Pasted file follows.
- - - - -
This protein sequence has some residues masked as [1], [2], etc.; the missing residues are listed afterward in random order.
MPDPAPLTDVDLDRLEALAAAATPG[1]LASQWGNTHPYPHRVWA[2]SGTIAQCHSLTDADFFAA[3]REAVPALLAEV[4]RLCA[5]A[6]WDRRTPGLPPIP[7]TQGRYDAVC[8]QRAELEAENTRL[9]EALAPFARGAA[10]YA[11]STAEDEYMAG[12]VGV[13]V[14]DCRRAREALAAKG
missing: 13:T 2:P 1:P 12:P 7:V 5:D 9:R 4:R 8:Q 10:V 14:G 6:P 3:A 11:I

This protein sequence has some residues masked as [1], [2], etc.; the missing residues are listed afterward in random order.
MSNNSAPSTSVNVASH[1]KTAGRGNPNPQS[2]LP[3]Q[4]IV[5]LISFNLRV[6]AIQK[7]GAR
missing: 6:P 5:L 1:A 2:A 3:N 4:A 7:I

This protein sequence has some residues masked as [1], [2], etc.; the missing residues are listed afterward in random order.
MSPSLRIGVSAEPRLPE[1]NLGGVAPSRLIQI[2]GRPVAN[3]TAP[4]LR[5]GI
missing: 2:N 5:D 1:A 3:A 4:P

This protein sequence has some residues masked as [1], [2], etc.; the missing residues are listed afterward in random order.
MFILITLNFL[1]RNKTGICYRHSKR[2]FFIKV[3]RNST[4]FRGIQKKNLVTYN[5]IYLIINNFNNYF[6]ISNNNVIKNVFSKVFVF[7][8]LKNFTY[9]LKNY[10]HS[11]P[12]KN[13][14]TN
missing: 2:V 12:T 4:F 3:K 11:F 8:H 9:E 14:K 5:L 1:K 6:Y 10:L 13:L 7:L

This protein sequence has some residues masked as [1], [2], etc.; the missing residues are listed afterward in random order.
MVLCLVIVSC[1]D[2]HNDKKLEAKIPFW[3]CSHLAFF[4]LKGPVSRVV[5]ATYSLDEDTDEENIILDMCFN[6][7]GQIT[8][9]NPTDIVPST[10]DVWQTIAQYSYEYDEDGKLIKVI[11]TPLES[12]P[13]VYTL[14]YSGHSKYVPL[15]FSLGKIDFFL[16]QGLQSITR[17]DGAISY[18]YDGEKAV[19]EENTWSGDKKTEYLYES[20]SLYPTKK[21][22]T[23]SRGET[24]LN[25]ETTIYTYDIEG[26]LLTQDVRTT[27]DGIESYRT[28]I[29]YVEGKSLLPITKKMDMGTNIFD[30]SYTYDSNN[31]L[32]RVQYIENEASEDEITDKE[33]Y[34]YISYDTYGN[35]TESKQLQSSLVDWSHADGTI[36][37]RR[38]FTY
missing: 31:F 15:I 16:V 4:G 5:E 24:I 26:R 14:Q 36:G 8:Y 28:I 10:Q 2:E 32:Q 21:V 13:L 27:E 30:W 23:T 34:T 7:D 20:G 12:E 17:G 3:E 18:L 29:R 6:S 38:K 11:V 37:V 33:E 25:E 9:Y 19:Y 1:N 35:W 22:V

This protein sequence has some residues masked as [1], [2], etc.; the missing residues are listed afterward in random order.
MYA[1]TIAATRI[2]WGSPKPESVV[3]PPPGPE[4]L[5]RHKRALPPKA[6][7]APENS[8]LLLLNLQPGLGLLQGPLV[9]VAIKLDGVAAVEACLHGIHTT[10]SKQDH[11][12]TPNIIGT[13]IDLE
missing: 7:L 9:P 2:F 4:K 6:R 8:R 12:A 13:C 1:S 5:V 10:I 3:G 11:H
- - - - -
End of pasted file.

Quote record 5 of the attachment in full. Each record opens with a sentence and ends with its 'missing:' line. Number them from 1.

This protein sequence has some residues masked as [1], [2], etc.; the missing residues are listed afterward in random order.
MVLCLVIVSC[1]D[2]HNDKKLEAKIPFW[3]CSHLAFF[4]LKGPVSRVV[5]ATYSLDEDTDEENIILDMCFN[6][7]GQIT[8][9]NPTDIVPST[10]DVWQTIAQYSYEYDEDGKLIKVI[11]TPLES[12]P[13]VYTL[14]YSGHSKYVPL[15]FSLGKIDFFL[16]QGLQSITR[17]DGAISY[18]YDGEKAV[19]EENTWSGDKKTEYLYES[20]SLYPTKK[21][22]T[23]SRGET[24]LN[25]ETTIYTYDIEG[26]LLTQDVRTT[27]DGIESYRT[28]I[29]YVEGKSLLPITKKMDMGTNIFD[30]SYTYDSNN[31]L[32]RVQYIENEASEDEITDKE[33]Y[34]YISYDTYGN[35]TESKQLQSSLVDWSHADGTI[36][37]RR[38]FTY
missing: 31:F 15:I 16:V 4:G 5:E 24:I 26:R 14:Q 36:G 8:Y 28:I 10:Q 2:E 32:Q 21:V 13:L 27:E 30:W 23:T 34:T 7:D 20:G 12:E 17:G 3:E 18:L 29:R 6:S 38:K 11:V 37:V 33:E 25:E 9:Y 19:Y 1:N 35:W 22:V